How to print anything in C++ (part 1)

Part 1 Part 2 Part 3 Part 4 Part 5 Postscript

I thought I’d have a go at writing some code that could print things. A pretty-printer, if you like. What I want to be able to do is this:

 // Print x correctly, where x is ANY type.
cout << prettyprint(x) << endl;

Obviously this is going to involve templates since the type of x may vary.

There are a few things that immediately spring to mind:

  • Maybe x is already printable, that is, operator<< might work “out of the box”.
  • If x is a container, we want to do something with that and print the elements.
  • We probably want to print elements of pair and tuple also.
  • The value of some things is not printable, or at least not sensible to print. For example, functions.

The basic plan that came to mind is this: prettyprint is a function template, which returns an object that wraps the x and has operator<< defined. This class will itself be a template, and the template instantiation we choose will be determined by what sort of thing x is.

This suggest that the very first thing we can write looks something like this:

template <typename T>
struct stringifier
{
  explicit stringifier(const T&) {}
 
  std::ostream& output(std::ostream& s) const
  {
    return s << "<unknown>";
  }
};
 
template <typename T>
inline std::ostream& operator<<(std::ostream& s, 
                                const stringifier<T>& t)
{
  return t.output(s);
}
 
template <typename T>
inline stringifier<T> prettyprint(T&& t)
{
  return stringifier<T>(std::forward<T>(t));
}

So far so good. Now we can print “<unknown>” for any type. We have a place to start specializing things.

A quick poke around C++ type support and some experiments soon fleshed out the plan:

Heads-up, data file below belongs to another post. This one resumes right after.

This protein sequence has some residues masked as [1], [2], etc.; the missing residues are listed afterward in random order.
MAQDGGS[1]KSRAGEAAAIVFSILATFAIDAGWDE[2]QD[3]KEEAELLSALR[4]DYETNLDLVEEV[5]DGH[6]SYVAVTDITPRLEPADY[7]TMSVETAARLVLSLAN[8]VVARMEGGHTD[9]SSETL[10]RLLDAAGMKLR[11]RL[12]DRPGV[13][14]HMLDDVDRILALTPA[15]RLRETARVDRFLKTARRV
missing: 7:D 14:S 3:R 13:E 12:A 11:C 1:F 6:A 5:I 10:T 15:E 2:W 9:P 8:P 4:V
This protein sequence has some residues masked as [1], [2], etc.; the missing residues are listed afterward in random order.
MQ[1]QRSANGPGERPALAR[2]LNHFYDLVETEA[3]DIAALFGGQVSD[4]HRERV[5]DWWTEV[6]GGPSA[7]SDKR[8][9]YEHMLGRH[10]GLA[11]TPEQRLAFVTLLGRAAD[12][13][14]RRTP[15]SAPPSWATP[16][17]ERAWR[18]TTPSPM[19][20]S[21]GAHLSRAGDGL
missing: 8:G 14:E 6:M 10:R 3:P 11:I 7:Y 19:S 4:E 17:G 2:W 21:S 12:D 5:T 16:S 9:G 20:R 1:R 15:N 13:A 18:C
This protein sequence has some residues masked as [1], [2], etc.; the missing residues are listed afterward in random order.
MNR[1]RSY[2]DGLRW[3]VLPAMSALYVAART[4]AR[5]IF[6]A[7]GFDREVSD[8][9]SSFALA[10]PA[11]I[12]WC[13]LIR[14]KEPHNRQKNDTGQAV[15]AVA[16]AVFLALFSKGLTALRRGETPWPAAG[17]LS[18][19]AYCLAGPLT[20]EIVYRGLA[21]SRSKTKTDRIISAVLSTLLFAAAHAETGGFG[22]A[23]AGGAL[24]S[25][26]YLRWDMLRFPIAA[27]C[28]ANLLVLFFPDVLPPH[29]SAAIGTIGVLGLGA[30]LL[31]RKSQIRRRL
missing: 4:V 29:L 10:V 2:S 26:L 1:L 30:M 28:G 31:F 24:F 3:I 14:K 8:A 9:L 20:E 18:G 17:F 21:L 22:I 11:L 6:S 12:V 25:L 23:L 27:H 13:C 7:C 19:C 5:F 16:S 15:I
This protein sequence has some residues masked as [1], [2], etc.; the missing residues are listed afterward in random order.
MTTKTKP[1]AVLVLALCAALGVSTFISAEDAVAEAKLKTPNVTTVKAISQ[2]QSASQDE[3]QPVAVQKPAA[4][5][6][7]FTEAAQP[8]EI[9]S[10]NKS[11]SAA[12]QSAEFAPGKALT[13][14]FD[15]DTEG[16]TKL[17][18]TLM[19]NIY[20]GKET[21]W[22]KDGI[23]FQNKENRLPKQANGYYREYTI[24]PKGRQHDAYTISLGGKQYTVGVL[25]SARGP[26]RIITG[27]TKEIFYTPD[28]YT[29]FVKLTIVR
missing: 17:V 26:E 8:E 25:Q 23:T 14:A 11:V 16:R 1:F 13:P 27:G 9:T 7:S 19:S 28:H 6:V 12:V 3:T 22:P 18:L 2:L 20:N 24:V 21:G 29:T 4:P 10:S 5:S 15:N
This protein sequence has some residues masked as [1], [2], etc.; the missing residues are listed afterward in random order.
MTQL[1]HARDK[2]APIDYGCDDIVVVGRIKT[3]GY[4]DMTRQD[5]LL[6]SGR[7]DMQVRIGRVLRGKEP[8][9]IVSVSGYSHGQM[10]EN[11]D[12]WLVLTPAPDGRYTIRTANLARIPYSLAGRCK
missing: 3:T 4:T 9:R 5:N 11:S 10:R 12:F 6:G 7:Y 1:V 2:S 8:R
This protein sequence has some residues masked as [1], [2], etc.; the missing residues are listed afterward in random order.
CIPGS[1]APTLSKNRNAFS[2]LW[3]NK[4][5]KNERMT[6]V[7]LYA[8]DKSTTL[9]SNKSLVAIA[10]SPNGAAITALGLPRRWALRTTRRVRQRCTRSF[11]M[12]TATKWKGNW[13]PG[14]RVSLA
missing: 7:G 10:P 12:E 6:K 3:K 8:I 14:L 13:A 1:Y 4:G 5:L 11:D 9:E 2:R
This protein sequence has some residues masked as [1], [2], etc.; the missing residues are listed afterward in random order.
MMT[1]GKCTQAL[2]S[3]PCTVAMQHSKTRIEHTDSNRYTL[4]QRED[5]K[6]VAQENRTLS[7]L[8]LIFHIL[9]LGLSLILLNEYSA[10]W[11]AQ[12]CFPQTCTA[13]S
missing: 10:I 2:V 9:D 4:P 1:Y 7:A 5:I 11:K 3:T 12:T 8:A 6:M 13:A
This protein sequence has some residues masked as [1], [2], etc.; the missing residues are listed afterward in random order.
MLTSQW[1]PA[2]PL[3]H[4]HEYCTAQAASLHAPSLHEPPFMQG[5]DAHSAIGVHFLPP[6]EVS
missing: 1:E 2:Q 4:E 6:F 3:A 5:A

1. There are at least 6 types of callable things: functions, member functions, std::functions, bind expressions, lambdas, and objects that support operator() (function objects). All of these are “unprintable”. Lambdas are a kind of function object; I don’t know whether they can be meaningfully distinguished or whether that is desirable.
  2. nullptr is its own type and unprintable.
  3. enum class values are not printable out-of-the-box; they will require a cast to std::underlying_type.
  4. pairs should be easy to deal with, but tuples will require some effort. They are designed for static access, not iteration.

So now I have 4 broad categories I want to represent for printing: already-outputtable, unprintable, callable, and containers/pairs/tuples. I decided to make tag types for each specializable thing so as to be able to select on them.

struct is_iterable_tag {};
struct is_pair_tag {};
struct is_tuple_tag {};
struct is_callable_tag {};
struct is_outputtable_tag {};
struct is_enum_tag {};
struct is_unprintable_tag {};

As luck would have it, several of these already have built-in support for detecting:

template<typename T>
using is_unprintable = typename std::conditional<
  std::is_union<T>::value ||
  std::is_class<T>::value ||
  std::is_null_pointer<T>::value,
  std::true_type, std::false_type>::type;
 
// similarly we can use: 
// std::is_enum<T>::value to detect enum or enum class

Detecting pairs and tuples is also easy, using a standard specialization pattern:

template <typename T>
struct is_pair : public std::false_type {};
 
template <typename T, typename U>
struct is_pair<std::pair<T, U>> : public std::true_type {};
 
template <typename T>
struct is_tuple : public std::false_type {};
 
template <typename... Ts>
struct is_tuple<std::tuple<Ts...>> : public std::true_type {};

A good setup so far. We can detect concrete types. Next, how to detect whether something already supports operator<<.

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